See also: baptism, fire, of

baptism of fire

One’s first encounter with a severe ordeal or painful experience. The term is believed to come from the death of martyrs, especially those who were burned at the stake. In the nineteenth century it acquired a more specific meaning in France, that is, the experience of a soldier’s first battle. It was so used by Napoleon III in a letter describing his son’s initiation into combat. Later it was extended to mean any initial encounter with a difficult situation—as, for example, one’s first job interview.
See also: baptism, fire, of
References in periodicals archive ?
While Jesus had nothing to repent for, in humility he presented himself to John for baptism, a public display to God's commands and fulfilment of His laws.
Church officials said, "Jesus' baptism celebrates His second manifestation as the Son of God (Epiphany), as well as the manifestation of the Holy Trinity: the Father, Son, and the Holy Spirit (Theophany).
They could better understand how his baptism was more than a moment; it began his way of life and death.
I told him I have no problem with someone having a bottle of water from the Jordan River or even if someone wants to use it for a baptism. The problem I saw is you can't make baptism more of baptism by using water from the Jordan.
Immediately after her baptism, Markle was also confirmed.
Part Two provides an introduction to the subject of experiencing the baptism of the Spirit, receiving the baptism, and evidences of the baptism.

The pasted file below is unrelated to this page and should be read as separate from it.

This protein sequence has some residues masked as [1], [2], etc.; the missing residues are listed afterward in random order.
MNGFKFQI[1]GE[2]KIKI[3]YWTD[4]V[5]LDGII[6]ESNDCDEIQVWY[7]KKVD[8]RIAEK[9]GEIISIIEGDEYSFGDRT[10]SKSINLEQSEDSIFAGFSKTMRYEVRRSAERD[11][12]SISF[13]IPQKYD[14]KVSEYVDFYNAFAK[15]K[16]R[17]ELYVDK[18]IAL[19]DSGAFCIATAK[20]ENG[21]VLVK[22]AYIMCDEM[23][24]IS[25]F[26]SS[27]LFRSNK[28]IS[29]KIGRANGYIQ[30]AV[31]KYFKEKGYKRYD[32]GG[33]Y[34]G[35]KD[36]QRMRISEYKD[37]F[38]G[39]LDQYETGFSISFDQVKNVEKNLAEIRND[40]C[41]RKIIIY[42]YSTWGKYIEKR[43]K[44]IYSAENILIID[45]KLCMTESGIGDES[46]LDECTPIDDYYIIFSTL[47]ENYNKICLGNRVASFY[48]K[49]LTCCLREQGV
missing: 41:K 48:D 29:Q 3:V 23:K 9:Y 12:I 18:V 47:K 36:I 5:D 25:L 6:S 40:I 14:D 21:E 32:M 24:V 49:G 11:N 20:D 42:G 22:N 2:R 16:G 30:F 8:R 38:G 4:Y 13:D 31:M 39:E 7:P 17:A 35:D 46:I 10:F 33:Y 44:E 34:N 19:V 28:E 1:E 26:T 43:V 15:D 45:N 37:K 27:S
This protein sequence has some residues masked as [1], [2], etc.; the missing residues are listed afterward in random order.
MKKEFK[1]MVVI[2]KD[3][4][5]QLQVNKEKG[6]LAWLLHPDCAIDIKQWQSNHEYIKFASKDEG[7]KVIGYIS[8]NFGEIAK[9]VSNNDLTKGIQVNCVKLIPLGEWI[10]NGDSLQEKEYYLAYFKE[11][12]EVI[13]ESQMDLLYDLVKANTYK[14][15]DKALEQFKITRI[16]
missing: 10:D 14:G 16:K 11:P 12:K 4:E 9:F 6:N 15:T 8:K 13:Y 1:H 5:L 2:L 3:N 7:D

Asked why baptism was not a priority for these families, Recio said: 'For them, survival came first, they needed to have food on the table every day.'
The same can be said, I believe, about the postliberal baptismal theologies I outline here: although both Hauerwas and Bauerschmidt attempt to describe how baptism opens Christians to vulnerable interaction with "strangers," their conviction that baptismal practice unambiguously distinguishes Christians from "the world" forecloses vulnerability.
One such complex sacrament is the ritual of baptism, through which Copts believe they are born again by being immersed in water three times in the name of the Holy Trinity: the Father, the Son and the Holy Spirit.
In his contribution, he asks the believers' baptism churches some important questions that might lead forward in the question of mutual recognition of baptism with churches that practice infant baptism.
The church--by which I mean both East and West, Reformed and not--has held or emphasized various understandings over the centuries about both what is accomplished in baptism and by Jesus' death and resurrection.
oday, the community of believers in Jesus gathers to remember and celebrate his baptism. There at the Jordan, John clarified his role as precursor of Jesus.
In the Christian Church Baptism is the first of the sacraments.
They had been baptized in John's baptism and then were re-baptized "in the name of the Lord Jesus." Paul laid hands on them and they received the Holy Spirit.